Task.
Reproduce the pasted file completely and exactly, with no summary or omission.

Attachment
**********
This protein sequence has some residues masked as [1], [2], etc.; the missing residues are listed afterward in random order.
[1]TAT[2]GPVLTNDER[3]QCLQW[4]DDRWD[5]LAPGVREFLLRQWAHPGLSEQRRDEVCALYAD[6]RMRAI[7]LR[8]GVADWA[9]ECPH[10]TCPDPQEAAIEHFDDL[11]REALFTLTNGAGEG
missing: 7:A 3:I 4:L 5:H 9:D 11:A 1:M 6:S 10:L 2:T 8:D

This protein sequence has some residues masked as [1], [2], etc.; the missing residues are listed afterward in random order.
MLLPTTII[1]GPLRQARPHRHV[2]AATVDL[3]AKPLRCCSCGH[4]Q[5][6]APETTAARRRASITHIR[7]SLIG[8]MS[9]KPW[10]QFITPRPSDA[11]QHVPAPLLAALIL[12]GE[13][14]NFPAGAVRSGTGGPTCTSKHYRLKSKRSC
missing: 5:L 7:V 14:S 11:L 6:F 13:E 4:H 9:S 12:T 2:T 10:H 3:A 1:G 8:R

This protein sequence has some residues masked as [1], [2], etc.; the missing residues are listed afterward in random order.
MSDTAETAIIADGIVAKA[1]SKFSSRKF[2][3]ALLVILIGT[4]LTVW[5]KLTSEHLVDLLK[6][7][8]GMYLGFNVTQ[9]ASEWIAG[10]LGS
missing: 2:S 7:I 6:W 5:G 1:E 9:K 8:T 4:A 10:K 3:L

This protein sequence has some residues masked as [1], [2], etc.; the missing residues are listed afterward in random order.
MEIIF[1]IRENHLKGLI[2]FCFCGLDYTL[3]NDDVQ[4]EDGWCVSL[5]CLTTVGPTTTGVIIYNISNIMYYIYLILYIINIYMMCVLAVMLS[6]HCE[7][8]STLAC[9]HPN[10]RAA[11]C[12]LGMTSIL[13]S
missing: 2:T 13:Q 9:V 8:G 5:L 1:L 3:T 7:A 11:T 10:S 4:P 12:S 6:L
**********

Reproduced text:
This protein sequence has some residues masked as [1], [2], etc.; the missing residues are listed afterward in random order.
[1]TAT[2]GPVLTNDER[3]QCLQW[4]DDRWD[5]LAPGVREFLLRQWAHPGLSEQRRDEVCALYAD[6]RMRAI[7]LR[8]GVADWA[9]ECPH[10]TCPDPQEAAIEHFDDL[11]REALFTLTNGAGEG
missing: 7:A 3:I 4:L 5:H 9:D 11:A 1:M 6:S 10:L 2:T 8:D

This protein sequence has some residues masked as [1], [2], etc.; the missing residues are listed afterward in random order.
MLLPTTII[1]GPLRQARPHRHV[2]AATVDL[3]AKPLRCCSCGH[4]Q[5][6]APETTAARRRASITHIR[7]SLIG[8]MS[9]KPW[10]QFITPRPSDA[11]QHVPAPLLAALIL[12]GE[13][14]NFPAGAVRSGTGGPTCTSKHYRLKSKRSC
missing: 5:L 7:V 14:S 11:L 6:F 13:E 4:H 9:S 12:T 2:T 10:H 3:A 1:G 8:R

This protein sequence has some residues masked as [1], [2], etc.; the missing residues are listed afterward in random order.
MSDTAETAIIADGIVAKA[1]SKFSSRKF[2][3]ALLVILIGT[4]LTVW[5]KLTSEHLVDLLK[6][7][8]GMYLGFNVTQ[9]ASEWIAG[10]LGS
missing: 2:S 7:I 6:W 5:G 1:E 9:K 8:T 4:A 10:K 3:L

This protein sequence has some residues masked as [1], [2], etc.; the missing residues are listed afterward in random order.
MEIIF[1]IRENHLKGLI[2]FCFCGLDYTL[3]NDDVQ[4]EDGWCVSL[5]CLTTVGPTTTGVIIYNISNIMYYIYLILYIINIYMMCVLAVMLS[6]HCE[7][8]STLAC[9]HPN[10]RAA[11]C[12]LGMTSIL[13]S
missing: 2:T 13:Q 9:V 8:G 5:L 1:L 3:T 7:A 11:T 10:S 4:P 12:S 6:L